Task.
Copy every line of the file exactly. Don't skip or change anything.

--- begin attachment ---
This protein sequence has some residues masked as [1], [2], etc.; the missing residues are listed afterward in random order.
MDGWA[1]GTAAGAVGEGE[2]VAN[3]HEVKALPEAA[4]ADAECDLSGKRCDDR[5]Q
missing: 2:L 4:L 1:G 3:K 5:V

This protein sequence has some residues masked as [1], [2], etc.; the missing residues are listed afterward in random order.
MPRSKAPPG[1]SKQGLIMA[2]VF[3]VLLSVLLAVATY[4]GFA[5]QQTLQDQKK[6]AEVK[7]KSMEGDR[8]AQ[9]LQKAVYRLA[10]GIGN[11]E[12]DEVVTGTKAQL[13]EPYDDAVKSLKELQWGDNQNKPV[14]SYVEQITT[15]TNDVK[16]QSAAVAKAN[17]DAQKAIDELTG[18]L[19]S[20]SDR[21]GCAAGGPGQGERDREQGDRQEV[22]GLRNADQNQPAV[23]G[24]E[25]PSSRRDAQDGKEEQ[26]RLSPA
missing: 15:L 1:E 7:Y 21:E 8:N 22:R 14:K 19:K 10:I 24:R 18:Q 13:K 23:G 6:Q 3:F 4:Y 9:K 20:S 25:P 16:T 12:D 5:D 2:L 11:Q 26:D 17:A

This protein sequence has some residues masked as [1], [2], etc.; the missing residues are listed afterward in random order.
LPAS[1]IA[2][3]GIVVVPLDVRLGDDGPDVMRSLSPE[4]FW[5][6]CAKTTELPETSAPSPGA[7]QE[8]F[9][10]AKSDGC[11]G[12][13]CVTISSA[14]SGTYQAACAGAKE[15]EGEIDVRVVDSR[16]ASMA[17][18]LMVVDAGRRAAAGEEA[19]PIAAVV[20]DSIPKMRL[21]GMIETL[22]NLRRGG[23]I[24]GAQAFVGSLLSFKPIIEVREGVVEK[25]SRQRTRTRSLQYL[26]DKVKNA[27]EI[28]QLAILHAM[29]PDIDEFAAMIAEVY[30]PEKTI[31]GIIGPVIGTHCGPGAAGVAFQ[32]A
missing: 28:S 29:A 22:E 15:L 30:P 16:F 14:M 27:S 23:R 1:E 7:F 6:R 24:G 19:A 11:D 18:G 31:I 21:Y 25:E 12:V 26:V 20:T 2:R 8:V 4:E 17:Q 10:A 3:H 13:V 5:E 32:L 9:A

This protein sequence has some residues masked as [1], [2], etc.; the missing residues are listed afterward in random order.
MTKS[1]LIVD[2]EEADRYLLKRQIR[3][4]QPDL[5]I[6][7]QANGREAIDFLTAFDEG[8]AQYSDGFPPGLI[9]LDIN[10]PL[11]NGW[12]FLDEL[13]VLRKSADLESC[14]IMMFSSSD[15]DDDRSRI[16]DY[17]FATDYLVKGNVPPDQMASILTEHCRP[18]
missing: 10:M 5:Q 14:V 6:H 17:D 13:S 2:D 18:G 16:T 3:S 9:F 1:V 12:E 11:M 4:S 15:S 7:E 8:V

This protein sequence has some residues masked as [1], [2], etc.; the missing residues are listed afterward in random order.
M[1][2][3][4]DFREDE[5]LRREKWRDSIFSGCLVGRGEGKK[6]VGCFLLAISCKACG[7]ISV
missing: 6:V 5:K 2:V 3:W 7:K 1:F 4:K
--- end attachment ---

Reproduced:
This protein sequence has some residues masked as [1], [2], etc.; the missing residues are listed afterward in random order.
MDGWA[1]GTAAGAVGEGE[2]VAN[3]HEVKALPEAA[4]ADAECDLSGKRCDDR[5]Q
missing: 2:L 4:L 1:G 3:K 5:V

This protein sequence has some residues masked as [1], [2], etc.; the missing residues are listed afterward in random order.
MPRSKAPPG[1]SKQGLIMA[2]VF[3]VLLSVLLAVATY[4]GFA[5]QQTLQDQKK[6]AEVK[7]KSMEGDR[8]AQ[9]LQKAVYRLA[10]GIGN[11]E[12]DEVVTGTKAQL[13]EPYDDAVKSLKELQWGDNQNKPV[14]SYVEQITT[15]TNDVK[16]QSAAVAKAN[17]DAQKAIDELTG[18]L[19]S[20]SDR[21]GCAAGGPGQGERDREQGDRQEV[22]GLRNADQNQPAV[23]G[24]E[25]PSSRRDAQDGKEEQ[26]RLSPA
missing: 15:L 1:E 7:Y 21:E 8:N 22:R 14:K 19:K 10:I 24:R 18:Q 13:K 23:G 6:Q 3:F 4:Y 9:K 20:S 25:P 16:T 12:D 5:D 2:L 11:Q 26:D 17:A

This protein sequence has some residues masked as [1], [2], etc.; the missing residues are listed afterward in random order.
LPAS[1]IA[2][3]GIVVVPLDVRLGDDGPDVMRSLSPE[4]FW[5][6]CAKTTELPETSAPSPGA[7]QE[8]F[9][10]AKSDGC[11]G[12][13]CVTISSA[14]SGTYQAACAGAKE[15]EGEIDVRVVDSR[16]ASMA[17][18]LMVVDAGRRAAAGEEA[19]PIAAVV[20]DSIPKMRL[21]GMIETL[22]NLRRGG[23]I[24]GAQAFVGSLLSFKPIIEVREGVVEK[25]SRQRTRTRSLQYL[26]DKVKNA[27]EI[28]QLAILHAM[29]PDIDEFAAMIAEVY[30]PEKTI[31]GIIGPVIGTHCGPGAAGVAFQ[32]A
missing: 28:S 29:A 22:E 15:L 30:P 16:F 14:M 27:S 23:R 1:E 7:F 6:R 24:G 19:A 11:D 18:G 31:I 21:Y 25:E 12:V 26:V 20:T 2:R 8:V 4:E 17:Q 10:A 3:H 13:V 5:E 32:L 9:A

This protein sequence has some residues masked as [1], [2], etc.; the missing residues are listed afterward in random order.
MTKS[1]LIVD[2]EEADRYLLKRQIR[3][4]QPDL[5]I[6][7]QANGREAIDFLTAFDEG[8]AQYSDGFPPGLI[9]LDIN[10]PL[11]NGW[12]FLDEL[13]VLRKSADLESC[14]IMMFSSSD[15]DDDRSRI[16]DY[17]FATDYLVKGNVPPDQMASILTEHCRP[18]
missing: 10:M 5:Q 14:V 6:H 17:D 13:S 2:D 18:G 16:T 3:S 9:F 1:V 12:E 11:M 4:S 15:S 7:E 8:V

This protein sequence has some residues masked as [1], [2], etc.; the missing residues are listed afterward in random order.
M[1][2][3][4]DFREDE[5]LRREKWRDSIFSGCLVGRGEGKK[6]VGCFLLAISCKACG[7]ISV
missing: 6:V 5:K 2:V 3:W 7:K 1:F 4:K